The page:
“I think it’s been an absolute honor to serve on the board that’s so receptive to constituent responses,” he said.
Looking forward, paying tribute
Attendees got updates from Cornell’s leaders at several events, including the “Meet Cornell’s Administrative Leaders” panel and the State of the University Address/Joint Annual Meeting during which Cornell president Martha E. Pollack outlined her vision for the university.
Led by Robert S. Harrison ’76, chair of the Cornell University Board of Trustees, the joint meeting was an occasion to welcome nine new trustees. The gathering also paid tribute to Peter C. Meinig ’61, chairman emeritus of the board, who passed away in September.
“This is the first time since I became chairman six years ago that my friend and predecessor Pete Meinig has not been sitting in the front row,” Harrison said. “Many of us knew Pete very well, and every Cornellian around the world was touched by the impact that Pete has had on the university.”
Cornell University Council chair Enrique Vila-Biaggi ’94, MEng ’95 had to miss TCAM to take care of urgent business and family matters back home in hurricane-ravaged Puerto Rico, but he, too, sent words of tribute to Meinig.
His eldest daughter, Sofia Vila ’20, delivered the speech on his behalf, including a message addressed to newly elected trustee Ann Meinig Smalling ’87, Meinig’s daughter: “Please know that your dad is and always will be an incredible role model for the many people whose life he touched, including me.”
Honored and humbled
The Frank H. T. Rhodes Exemplary Service Award ceremony capped off the last TCAM event on Saturday night.
“These are an exceptional group of Cornellians who have not only the served these past decades since graduation but some of them even before graduation, and they continue to serve,” Jim Mazza ’88, associate vice president of the Office of Alumni Affairs, addressed the intimate group of honorees and their guests. “This is not their final outing. We know that they will continue to serve our alma mater with distinction for many years to come.”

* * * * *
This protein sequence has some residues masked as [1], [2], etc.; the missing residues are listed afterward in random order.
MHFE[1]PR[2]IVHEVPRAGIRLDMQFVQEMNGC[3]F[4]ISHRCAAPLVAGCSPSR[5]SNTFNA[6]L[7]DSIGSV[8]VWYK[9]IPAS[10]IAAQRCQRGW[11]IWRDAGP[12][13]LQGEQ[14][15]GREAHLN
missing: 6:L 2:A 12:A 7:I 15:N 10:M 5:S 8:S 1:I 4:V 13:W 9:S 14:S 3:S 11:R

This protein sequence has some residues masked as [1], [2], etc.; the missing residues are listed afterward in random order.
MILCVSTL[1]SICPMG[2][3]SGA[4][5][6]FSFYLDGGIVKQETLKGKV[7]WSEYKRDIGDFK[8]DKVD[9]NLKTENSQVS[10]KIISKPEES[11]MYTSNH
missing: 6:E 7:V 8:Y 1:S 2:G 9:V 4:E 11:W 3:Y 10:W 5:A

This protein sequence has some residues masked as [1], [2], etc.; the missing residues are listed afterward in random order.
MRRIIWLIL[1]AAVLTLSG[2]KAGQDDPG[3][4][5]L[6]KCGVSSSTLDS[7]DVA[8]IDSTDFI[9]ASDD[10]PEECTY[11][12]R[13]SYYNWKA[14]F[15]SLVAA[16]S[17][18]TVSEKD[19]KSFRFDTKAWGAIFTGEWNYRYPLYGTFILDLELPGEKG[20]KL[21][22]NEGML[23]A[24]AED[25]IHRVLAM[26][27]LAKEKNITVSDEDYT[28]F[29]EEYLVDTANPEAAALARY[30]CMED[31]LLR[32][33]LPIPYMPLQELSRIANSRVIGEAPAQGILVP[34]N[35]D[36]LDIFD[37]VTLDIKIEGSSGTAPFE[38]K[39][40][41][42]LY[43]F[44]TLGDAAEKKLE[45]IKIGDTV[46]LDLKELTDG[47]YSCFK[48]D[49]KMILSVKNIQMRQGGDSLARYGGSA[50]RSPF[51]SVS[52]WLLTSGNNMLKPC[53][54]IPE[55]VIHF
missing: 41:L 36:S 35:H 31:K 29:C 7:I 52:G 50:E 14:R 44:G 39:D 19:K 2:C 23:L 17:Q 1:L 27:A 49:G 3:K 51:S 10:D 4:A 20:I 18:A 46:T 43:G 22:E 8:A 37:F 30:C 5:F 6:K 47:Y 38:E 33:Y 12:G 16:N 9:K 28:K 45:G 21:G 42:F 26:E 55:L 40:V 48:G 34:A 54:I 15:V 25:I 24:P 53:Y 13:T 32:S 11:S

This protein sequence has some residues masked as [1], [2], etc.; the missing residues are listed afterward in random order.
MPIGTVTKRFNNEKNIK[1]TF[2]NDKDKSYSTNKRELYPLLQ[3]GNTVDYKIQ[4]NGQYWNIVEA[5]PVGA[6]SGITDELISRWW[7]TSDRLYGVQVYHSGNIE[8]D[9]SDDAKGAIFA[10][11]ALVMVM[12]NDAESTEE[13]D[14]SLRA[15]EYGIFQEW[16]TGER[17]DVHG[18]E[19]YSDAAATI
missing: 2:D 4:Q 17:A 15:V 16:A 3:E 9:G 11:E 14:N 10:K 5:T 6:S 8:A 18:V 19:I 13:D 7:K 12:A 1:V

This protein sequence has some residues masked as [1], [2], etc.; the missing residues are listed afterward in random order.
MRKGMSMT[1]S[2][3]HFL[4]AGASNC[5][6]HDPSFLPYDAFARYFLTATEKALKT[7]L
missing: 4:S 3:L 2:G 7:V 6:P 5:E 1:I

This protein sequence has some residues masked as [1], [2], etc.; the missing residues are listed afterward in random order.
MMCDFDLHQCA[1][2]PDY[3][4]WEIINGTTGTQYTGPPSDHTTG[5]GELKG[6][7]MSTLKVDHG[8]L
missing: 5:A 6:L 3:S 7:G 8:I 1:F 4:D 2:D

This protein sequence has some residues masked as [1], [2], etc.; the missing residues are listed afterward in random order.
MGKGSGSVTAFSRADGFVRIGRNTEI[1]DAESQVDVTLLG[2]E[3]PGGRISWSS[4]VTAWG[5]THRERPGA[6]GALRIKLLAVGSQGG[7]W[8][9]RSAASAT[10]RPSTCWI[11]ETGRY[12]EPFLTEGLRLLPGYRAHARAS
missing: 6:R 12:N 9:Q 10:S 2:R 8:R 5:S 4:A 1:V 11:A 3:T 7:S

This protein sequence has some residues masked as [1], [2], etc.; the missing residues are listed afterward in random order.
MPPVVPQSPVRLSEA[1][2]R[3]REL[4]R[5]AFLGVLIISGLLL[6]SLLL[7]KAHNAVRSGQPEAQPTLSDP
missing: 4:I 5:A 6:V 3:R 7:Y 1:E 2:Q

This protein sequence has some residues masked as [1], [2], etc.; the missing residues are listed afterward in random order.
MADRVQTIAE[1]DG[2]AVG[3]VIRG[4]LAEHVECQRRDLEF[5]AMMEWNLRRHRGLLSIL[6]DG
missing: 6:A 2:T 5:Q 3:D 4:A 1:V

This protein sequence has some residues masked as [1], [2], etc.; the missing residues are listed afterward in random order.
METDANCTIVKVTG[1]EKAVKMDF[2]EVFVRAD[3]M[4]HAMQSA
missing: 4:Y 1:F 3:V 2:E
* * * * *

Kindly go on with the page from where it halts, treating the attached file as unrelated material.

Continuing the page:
As with previous awardings, President Emeritus Frank H. T. Rhodes and Rosa Rhodes were there to celebrate with the recipients: Jeff Berg ’79, MEng ’80, MBA ’81, Laurie Berke-Weiss ’71, Ronald Demer ’59, Thomas W. Jones ’69, MRP ’72, Karen Rupert Keating ’76, and Alexander Boone Vollmer ’62, MCE ’64. (Learn more about the awardees.)
In an interview, Jones, a Presidential Councillor and trustee emeritus, shared his thoughts on the award: “I’m honored because this recognition from Cornell means a lot to me. It cements what’s been close to a 50-year relationship from when I first came to campus in September 1965 to now in the fall of 2017. But I’m humbled because—being familiar with Cornell’s board and extraordinary leaders like Pete Meinig who unfortunately just passed—I know how generous so many Cornellians have been with their time, their talents, and their treasures.”
For Jones, there is always more to be done to make Cornell a better university and a better community: “It’s never going to be finished.”
As the last night of TCAM drew to a close, trustees and council members started making their way home, while some stayed behind to join the Homecoming festivities also happening throughout the busy weekend. For them, TCAM was a nourishing stop on a fruitful, lifelong Cornell journey.